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The Simple Way To Feeling Lighter ... More Energetic ... And Feeling Your Best Every Single Day


By Cassandra Forsythe-Pribanic, PhD, RD

Some people have just LOVE to hate fiber.

Are you one of them?

They love it because it really fills them up since it’s either really bulky when you eat it (like bran and beans – insoluble fiber) or it expands and fills your stomach once you eat it (like psyllium and flaxseeds – soluble fiber).

But then, on the other hand, you may hate it if you don’t eat fiber very often (you give your broccoli to the dog at dinner), and it makes you gassy, bloated, and uncomfortable.

The good news is that you can get used to eating fiber, and won’t suffer from the bloating side effects.

Fiber is non-digestible, meaning it has virtually no calories when you eat it. Also, it's essential for good health.

There are two basic kinds of fiber: Soluble and Insoluble.  And before you think you don't need both--you DO!

As the name suggests, the soluble kind partially dissolves, forming a gel once in your stomach.

The insoluble kind, found in bran, nuts and vegetables, is what "keeps you regular." It sweeps through your colon, pushing out anything that might otherwise lodge in the little bulges found on the wall and cause diverticulitis.

The soluble kind, found in oats, legumes, fruits and barley, helps lower blood pressure, cholesterol and glucose levels. It lowers glucose levels by slowing the body's absorption of sugar, and consequently can help lower your risk of developing Type 2 diabetes.

Studies show that soluble fiber may signifcantly lower your risk for heart disease, according to the Harvard School of Public Health, especially the fiber found in [real] whole grains like barley (not pulverized grains found in whole grain bread…) .

According to the Mayo Clinic, men 50 and younger should eat about 38 grams of fiber a day; older men should eat at least 30 grams. Women younger than 50 should eat 25 grams of fiber a day; older women, 21 grams.

In order to get the recommended amount of fiber in your diet, you should be including whole-fiber foods are often as possible. 

But be sure to start off slow!  Don’t overload your plate with a giant serving of beans, because you will pay the price in gas and bloating.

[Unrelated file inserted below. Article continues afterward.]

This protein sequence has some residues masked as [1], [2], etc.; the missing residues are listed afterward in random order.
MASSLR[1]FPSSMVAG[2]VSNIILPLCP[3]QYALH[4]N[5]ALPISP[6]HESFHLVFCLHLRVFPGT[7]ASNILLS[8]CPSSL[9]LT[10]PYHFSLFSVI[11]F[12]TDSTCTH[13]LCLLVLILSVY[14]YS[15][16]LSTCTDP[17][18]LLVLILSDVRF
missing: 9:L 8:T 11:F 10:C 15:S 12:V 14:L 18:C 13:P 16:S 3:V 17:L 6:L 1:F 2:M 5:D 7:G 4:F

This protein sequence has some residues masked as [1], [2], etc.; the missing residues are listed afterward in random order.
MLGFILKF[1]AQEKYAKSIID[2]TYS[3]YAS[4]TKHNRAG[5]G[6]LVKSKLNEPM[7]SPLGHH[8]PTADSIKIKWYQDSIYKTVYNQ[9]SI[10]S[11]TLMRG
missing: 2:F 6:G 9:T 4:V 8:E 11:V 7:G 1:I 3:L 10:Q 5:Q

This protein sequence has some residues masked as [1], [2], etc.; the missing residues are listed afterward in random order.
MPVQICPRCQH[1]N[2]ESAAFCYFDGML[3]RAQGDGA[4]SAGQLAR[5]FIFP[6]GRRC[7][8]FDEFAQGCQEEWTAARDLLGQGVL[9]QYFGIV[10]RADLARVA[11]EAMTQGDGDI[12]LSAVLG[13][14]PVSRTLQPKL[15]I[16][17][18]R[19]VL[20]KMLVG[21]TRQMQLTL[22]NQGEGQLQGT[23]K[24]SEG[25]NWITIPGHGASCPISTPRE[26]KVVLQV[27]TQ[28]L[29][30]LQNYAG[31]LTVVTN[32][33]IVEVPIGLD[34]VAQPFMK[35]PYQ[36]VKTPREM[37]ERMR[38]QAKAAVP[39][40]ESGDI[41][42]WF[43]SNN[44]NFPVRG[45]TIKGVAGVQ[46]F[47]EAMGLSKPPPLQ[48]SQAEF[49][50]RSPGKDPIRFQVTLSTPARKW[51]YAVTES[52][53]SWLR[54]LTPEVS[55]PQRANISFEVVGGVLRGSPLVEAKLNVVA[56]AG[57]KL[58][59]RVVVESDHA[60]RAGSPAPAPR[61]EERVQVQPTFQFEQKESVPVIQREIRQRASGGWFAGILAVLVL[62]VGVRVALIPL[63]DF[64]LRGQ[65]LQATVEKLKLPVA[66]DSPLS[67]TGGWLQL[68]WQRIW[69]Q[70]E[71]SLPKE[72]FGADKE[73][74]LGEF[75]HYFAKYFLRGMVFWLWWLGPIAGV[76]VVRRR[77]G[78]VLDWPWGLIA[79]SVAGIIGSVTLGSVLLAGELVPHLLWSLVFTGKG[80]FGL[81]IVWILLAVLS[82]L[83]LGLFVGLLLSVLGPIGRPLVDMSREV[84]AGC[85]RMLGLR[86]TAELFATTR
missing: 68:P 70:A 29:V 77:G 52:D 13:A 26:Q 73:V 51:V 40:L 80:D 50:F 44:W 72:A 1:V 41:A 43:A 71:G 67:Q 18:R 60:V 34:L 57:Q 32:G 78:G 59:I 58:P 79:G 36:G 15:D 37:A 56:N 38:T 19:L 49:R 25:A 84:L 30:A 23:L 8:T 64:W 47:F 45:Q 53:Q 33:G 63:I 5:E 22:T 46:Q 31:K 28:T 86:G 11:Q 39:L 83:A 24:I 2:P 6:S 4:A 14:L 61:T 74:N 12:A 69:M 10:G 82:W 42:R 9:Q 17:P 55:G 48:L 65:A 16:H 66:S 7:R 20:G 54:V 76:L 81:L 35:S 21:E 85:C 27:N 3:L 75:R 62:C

You should focus on changing your diet slowly over a couple of weeks.  Also, and this is important, make sure you’re taking in plenty of fluids.

Due to both the satiating and filling effects of fiber, it’s may be great for weight loss and for maintaining a healthy body weight.

Since it basically has no calories (because it’s indigestible), fiber can help make you feel full without adding extra energy you don’t need.

It may also stabilzie your blood sugar levels during a meal (by slowing the absorption of carbohydrate sugars in your diet), which keeps you from having those crazy highs and lows that could lead to hunger even though you just recently ate.

Also, even more importantly, fiber when combined with protein can greatly assist in weight loss efforts and improve overall health as described in the following research investigation:  

•  One study that took 89 overweight woman and gave them a high fiber and high protein diet for 10 weeks.  The control group had a diet comprised of carbohydrates and low in fat.  The results: The women who ate the high fiber, high protein diet lost more body weight, more total fat, and more bellt fat compared to the high carbohydrate diet.  Plus, total and LDL cholesterol numbers were significantly lower as well (Morenga, LT et al, 2010).

And, to make fiber even more attractive, a very recent study by National Cancer Institute researchers found that there was a lower risk of dying from cancer in men and women who consumed a high fiber diet – men who ate at least 30 grams of fiber per day and women who had at least 25 grams had a 22% lower risk of dying from cancer than those who ate only 12 and 10 grams respectively (Park Y et al, 2011).

Overall, fiber found in foods is one of your best weight-loss allies along with high protein foods and plenty of unprocessed foods and beverages. Plus, it may also reduce your risk of dying from cancer.

To help you get enough fiber in your diet, choose foods that are rich in fiber like beans, fruit and vegetables, and look for new functional foods on the market (a food that provides health benefits beyond basic nutrition) that have added specialty fibers and even more filling power.




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